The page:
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Education & Schools

Q&A: Addressing The Digital Divide, COVID Slide Are Key Challenges For K-12 Schools

Virus Outbreak Summer School
Mary Altaffer/AP
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AP
FILE - In this Oct. 6, 2020, file photo, kindergarten students check to make sure they are standing at the proper social distancing space as they line up to go outside during the coronavirus outbreak at the Osborn School, in Rye, N.Y. Schools and camps across the county are making plans to help kids catch up academically this summer after a year or more of remote learning for many of them. (AP Photo/Mary Altaffer, File)

COVID-19 laid bare technology access inequities among students. After months of virtual learning, many Peoria-area schools plan to use the summer to make up for lost ground.

Tim Shelley speaks with Dean Cantu, the associate dean and director of Bradley University's department of education about the digital divide and overcoming the COVID slide.

cantu_dean.jpg
Bradley University
Dean Cantu

DEAN CANTU: The digital divide and the the equity gaps relative to access to technology, state of the art technology access to broadband with internet or WiFi, those issues preceded the pandemic. But what the pandemic did is it served to amplify and to highlight that. And that is definitely one of the takeaways, is the the issue of the digital divide and the access to technology.

I know a number of districts, you know, provided to students, the Chromebooks and other laptops, and they tried to ensure that the students have access to broadband with WiFi in their homes. So I know a number of districts did due diligence and trying to address that.

There was a recent article in NEA Today, the National Education Association publication, where they highlight a one of the takeaways is when we go back to it, we're all but back to in-person learning, we can't leave that issue unaddressed, we need to go back now. And we need to have that frank discussion to ensure that type of inequity is addressed. And that is, without a doubt one of the one of the big takeaways from the pandemic.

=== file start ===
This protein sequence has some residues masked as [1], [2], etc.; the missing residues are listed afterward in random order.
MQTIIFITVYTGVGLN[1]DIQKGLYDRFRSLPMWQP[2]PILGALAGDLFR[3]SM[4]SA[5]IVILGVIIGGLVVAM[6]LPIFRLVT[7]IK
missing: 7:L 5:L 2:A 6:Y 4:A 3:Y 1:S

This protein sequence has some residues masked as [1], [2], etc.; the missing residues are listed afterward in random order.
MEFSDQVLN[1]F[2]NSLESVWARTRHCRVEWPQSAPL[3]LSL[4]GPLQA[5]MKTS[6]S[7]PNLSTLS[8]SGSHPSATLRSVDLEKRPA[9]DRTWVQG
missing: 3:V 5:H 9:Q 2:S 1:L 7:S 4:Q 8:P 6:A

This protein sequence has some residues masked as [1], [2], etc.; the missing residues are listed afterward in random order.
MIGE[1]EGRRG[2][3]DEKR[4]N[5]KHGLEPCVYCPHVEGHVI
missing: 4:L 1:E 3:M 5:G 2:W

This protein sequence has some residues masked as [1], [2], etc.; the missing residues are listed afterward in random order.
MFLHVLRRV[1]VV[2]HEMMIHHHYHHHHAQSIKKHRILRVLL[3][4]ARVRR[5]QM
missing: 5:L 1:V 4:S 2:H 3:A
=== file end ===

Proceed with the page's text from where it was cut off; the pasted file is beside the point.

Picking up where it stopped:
TIM SHELLEY: And I know one big concern, both among educators and in parents, really, is - is there going to be a learning gap due to this year of remote learning, or I guess, however many months the student was in it when we had to shift rather abruptly back there in March 2020? And I think there's some concern that some students might permanently fall behind. Is that a real concern? And what do we do about that?

DEAN CANTU: Right. Well, that's one of the things that it's actually pointed out in the NEA Today article that came out last month. A site study that found that students of color could be six to 12 months behind due to the COVID-19 pandemic, compared with white students, who that study found may be four to eight months behind. So you have that type of disparity.

The other thing that's pointed out there's also a gap in terms of the return to full time in person learning across the nation. This spring, what we find is, if you look at all of the K-12 students in public schools, approximately 40% - it's 39% - are receiving full time instruction. But if you break it down demographically, that 39, 40% for white students is 52%. And for African American students it's 30%. In Latinx students it's 32%.

So we see a gap there in terms of that transition, you know, from remote learning and hybrid learning to full time learning. And that, many cite, is a contributing factor or variable in terms of what we're discussing. It's another factor that is is impacting student learning. And that what sometimes referred to as that" COVID slide" that occurs during this period of time.

TIM SHELLEY: Absolutely. I know like Peoria Public Schools, to give one example is doing kind of like a beefed up summer school this summer, where you might go to school longer, or you know, throughout the summer basically to try to catch up. I mean, is that one option to try to catch up?

DEAN CANTU: Absolutely. And in fact, that's one that you'll see cited as a way of trying to address that, is to have, as you termed it, a beefed up summer school which allows for more engagement, i.e. more hours of instructional delivery, and teaching and learning taking place, and also broadening the opportunity to more students to participate in summer school that may not have had that opportunity in previous summers. So that is without a doubt one of the suggestions that a number of educational organizations makes relative to try to address that gap prior to the start of the of the 21-22 school year.

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